Menu


St. Stephen's tries four-day school week; enrollment skyrocketing

Aug 28, 2016 By Alejandra Silva, Staff Writer

No St. Stephen's Indian School students attended class on Friday. That was by design.

The small K-12 school system moved to a four-day school week beginning this academic year.

The change was implemented after school administration and the St. Stephen's Indian School Board of Education agreed to test the schedule for one year in hopes of gaining enrollment, improving attendance, and accommodating practices and travel for sports.

The district also wants to see if the change will have a positive effect on student achievement rates and the fiscal health of the district.

Careful process

Frank No Runner, who's entering his second year as St. Stephen's superintendent while also starting his first year as the high school principal, said all stakeholders were included in the process before the board made a decision about the four-day schedule.

School officials received positive feedback for the idea from parents, students and staff via surveys. Administrators also contacted other schools in the state that operate under a short school week.

The only other district in Fremont County that has a four-day schedule is Fremont County School District 6 in Pavillion. That public school district is funded by the state.

St. Stephen's is operated by the Bureau of Indian Education and is not part of the Wyoming public school system, although it is affiliated in numerous ways, and it usually does get some state funding in the form of legislation passed by the Wyoming Legislature.

A few years ago, FCSD 1 in Lander considered the four-day idea but received negative feedback through surveys.

After lengthy research and data-collecting, St. Stephen's school officials presented their information to the board, and the new schedule was approved in March.

More students

The change has attracted more students to the district already, No Runner said.

St. Stephen's High School has 101 enrolled students this month, up by 30 students from the previous school year.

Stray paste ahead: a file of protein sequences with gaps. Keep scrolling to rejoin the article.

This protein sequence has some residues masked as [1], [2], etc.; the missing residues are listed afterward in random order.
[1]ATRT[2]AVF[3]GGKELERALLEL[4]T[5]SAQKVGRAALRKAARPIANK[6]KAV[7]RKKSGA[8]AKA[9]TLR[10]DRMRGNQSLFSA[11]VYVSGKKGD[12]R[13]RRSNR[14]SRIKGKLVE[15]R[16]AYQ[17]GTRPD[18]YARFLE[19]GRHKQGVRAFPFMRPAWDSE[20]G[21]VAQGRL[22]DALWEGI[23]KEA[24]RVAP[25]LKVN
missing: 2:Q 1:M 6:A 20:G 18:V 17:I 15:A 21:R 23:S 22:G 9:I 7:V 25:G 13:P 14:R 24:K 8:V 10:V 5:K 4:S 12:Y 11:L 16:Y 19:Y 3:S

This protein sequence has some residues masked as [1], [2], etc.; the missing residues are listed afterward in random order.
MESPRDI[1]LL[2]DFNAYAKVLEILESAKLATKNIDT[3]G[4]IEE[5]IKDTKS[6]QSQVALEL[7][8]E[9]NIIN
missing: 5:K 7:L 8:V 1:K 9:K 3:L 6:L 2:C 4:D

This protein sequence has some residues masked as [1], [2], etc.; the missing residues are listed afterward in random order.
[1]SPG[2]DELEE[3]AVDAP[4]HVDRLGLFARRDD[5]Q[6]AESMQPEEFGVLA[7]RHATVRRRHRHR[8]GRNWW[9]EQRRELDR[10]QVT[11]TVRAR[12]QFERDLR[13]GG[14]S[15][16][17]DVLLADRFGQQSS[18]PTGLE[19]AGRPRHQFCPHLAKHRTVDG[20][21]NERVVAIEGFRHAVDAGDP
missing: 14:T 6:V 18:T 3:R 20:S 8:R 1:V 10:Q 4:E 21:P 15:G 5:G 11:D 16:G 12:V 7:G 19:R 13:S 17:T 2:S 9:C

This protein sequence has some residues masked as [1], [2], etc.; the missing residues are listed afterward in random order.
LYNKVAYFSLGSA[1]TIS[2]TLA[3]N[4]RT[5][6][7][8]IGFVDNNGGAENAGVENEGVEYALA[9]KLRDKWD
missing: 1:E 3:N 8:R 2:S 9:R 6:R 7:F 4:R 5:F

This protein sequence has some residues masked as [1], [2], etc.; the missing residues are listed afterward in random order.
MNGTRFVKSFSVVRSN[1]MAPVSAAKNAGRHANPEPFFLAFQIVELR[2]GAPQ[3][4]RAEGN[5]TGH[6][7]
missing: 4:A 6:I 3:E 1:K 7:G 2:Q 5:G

The elementary and middle school has 168 students enrolled, up from the 138 students that were enrolled at the end of the 2015-2016 school year.

Both schools have a waiting list.

Students and staff are acclimating to the new schedule, No Runner said. For both buildings on campus, 45 minutes were added to each school day.

The change also is the reason the district had an earlier first day of school: Aug. 15.

When administrators looked at attendance for previous years, they noticed Friday was the "most missed day," No Runner said. "(Students) are traveling far for sports games," he said.

Now, the schools are recording up to a 90 percent attendance rate, and they'd like to go above that number, No Runner said. Administrators and teachers are stressing to students that Fridays should be used for sports-related activities, family time and traditional practices.

The district has added cross country to its list of sports. No Runner said they already have 30 boys interested in playing football.

"I think we finally have a vision set here," he said. "We're moving in the right direction."

There's also a "closed campus" rule now imposed on certified staff, meaning they can't leave for lunch. They also have only a 30-minute break as opposed to the 40- to 45-minute break. Instructional time has been increased and is no longer interrupted by bus rides, No Runner added.

Drawbacks

The board and administration spent time looking at the drawbacks to having a four-day schedule. For example, some high school seniors said that, because it's their last year at the district, they'd like to spend as much time as they can in their high school setting. School officials also considered what children who may come from troubled homes will do with an extra day off.